2020: The mother of all elections

From rigging to int’l sanctions and finally, democracy

The then Foreign Affairs Minister Karen Cummings in a standoff with Head of the Commonwealth Observers Mission to Guyana, the late Owen Arthur after she threatened to revoke the accreditation of international observers

For the world over, 2020 will be an unforgettable year – even more so for Guyanese as it was the time the country hosted its “mother of all elections” – so aptly dubbed for its unprecedented five-month duration marked by a series of bizarre events that left many mystified and horrified at the brazenness that was unfolding right before their eyes.
It was no secret: blatant attempts were being made to steal the elections. It was witnessed by all stakeholders and well documented by international and local electoral observers, and even heads of the diplomatic missions in Guyana. The horrors of those five months – March to July – will undoubtedly live on – for a very long time – in the minds of all Guyanese.
Like the saying goes “where there’s smoke, there’s fire”, the first signs of the ghastly plot were witnessed on the evening of March 2, 2020 – after the close of polls – when elections officers of the country’s largest electoral district, Region Four (Demerara-Mahaica) complained of feeling tired and opted to resume the verification process the following day.
The move was viewed with much suspicion by the then parliamentary Opposition, the People’s Progressive Party/Civic (PPP/C) as all the other voting districts had practically completed their verification exercise.
The following day, resumption of the counting was significantly delayed due to the Returning Officer Clairmont Mingo suddenly falling ill and being escorted from his office in a wheelchair. After some time, a clerk took over so that the process could be resumed. When verification resumed, elections officials began to use unverified spreadsheets with inaccurate figures to verify the votes. The figures being used by the electoral officials differed significantly from those on the Statements of Poll (SoPs) – official electoral materials which document that votes gained by each political party at a polling station.
With little progress being made for that day, staffers began to complain of feeling tired once more. After much objections, a new batch of employees eventually took over, and the process recommenced.
Later that evening or during the wee hours of the following day, an Information Technology worker at the Guyana Elections Commission (GECOM) who had complained of feeling tired – who was later identified as Enrique Livan – was busted in a room all alone with two critical pieces of technology: a flash drive and a laptop which were being used in the tabulation process.
In light of these events, international observers had begun to raise eyebrows and during briefings with the media, expressed concerns about the delays in the process.
On March 5, the then Minister of Foreign Affairs, A Partnership for National Unity/Alliance For Change’s Karen Cummings showed up at the Command Centre and requested a meeting with the international observers where she threatened to revoke their accreditation. Her threat attracted the wrath of the late Owen Arthur, who was heading the Commonwealth Observers Mission to Guyana.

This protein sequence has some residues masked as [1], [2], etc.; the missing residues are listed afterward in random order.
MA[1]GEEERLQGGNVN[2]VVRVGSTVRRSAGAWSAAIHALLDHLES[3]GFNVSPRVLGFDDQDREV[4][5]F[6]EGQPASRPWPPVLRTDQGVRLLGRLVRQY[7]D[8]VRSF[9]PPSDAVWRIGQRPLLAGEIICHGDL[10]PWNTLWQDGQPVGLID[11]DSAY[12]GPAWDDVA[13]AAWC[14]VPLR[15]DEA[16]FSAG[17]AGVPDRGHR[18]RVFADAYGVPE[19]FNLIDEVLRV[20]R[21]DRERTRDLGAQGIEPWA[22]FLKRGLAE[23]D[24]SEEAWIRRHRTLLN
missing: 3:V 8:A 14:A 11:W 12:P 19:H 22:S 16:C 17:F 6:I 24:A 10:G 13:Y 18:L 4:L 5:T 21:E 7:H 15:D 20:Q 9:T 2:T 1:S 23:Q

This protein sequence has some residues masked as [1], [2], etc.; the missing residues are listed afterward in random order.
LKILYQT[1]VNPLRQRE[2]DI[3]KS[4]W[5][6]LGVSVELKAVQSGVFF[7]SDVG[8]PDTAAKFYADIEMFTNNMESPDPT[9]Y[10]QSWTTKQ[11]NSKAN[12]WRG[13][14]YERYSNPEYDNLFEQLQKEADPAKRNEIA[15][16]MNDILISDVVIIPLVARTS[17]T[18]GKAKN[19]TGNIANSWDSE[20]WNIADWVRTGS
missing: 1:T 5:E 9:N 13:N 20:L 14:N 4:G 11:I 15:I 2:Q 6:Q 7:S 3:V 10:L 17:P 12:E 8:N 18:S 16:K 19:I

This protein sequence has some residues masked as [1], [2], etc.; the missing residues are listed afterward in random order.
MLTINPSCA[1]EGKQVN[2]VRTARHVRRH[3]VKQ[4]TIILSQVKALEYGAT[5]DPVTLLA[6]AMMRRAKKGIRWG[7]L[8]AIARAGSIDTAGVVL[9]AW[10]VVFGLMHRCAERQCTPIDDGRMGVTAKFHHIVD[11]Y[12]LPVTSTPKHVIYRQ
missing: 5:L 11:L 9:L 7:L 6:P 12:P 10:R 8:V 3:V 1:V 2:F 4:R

Later that day, a “bomb threat” was made in an apparent effort to force party agents and other accredited individuals out of the building. But many refused to exit and leave behind sensitive electoral documents.
After that delay, Mingo returned to the Command Centre where he made a fraudulent declaration of the election result for Region Four – without the process of verification of the SoPs being completed in the presence of stakeholders. In fact, it was only People’s National Congress Reform (PNCR) Chairwoman Volda Lawrence who signed off on the document while all other stakeholders, including the other contesting political parties, objected to the declaration. During his attempts to make the fraudulent declaration, party agents and other stakeholders erupted in a vociferous cry, rejecting the attempts to bypass a transparent process.
At this point, tensions were high and the Chair of the Elections Commission, Retired Justice Claudette Singh was locked away in a room in the building and had not emerged for hours. Eventually, a number of party agents stormed the office amid concerns that the Chairwoman was being held against her will.
The PPP/C – through its lawyers including Anil Nandlall – promptly secured injunctions against the declaration. Despite the injunctions, GECOM released to the media the fraudulent declaration made by Mingo, which showed the then incumbent APNU/AFC securing 136,335 votes and the PPP/C winning 77,258 votes for Region Four – a woeful misrepresentation of the actual votes gained, as uncovered in the transparent and certified countrywide recount process.
Later on in the evening of March 5, ranks of the Tactical Services Unit stormed the Command Centre and evicted all party agents who were guarding SoPs.
On March 11, Chief Justice (ag) Roxane George ruled that the verification process be done in a transparent manner. As such, on March 12, the verification process recommenced, but Mingo continued to read from a spreadsheet with figures that vastly differed from those on the SoPs. When the matter was brought to the attention of the GECOM Chair, she suspended the activities until she could get the court’s written judgment.
The process was put off to the following day when more drama continued to unfold, resulting in the heads of the ABCE nations’ embassies walking out of the Command Centre. After the irregularities persisted, Mingo was summoned to the court of the Chief Justice. He returned to the Command Centre and announced that the process would be resumed later that afternoon at GECOM’s High Street Secretariat. A small white bedsheet hung up on a feeble board was used to project the numbers being called out during the verification process. No one could make out the figures. When objections were raised by party officials and observers, they were verbally abused by an APNU/AFC agent.

Many stakeholders eventually began to leave as the exercise was one of futility, since the electoral officials continued unabated, despite objections, to use the doctored figures. Mingo eventually made a second unlawful declaration.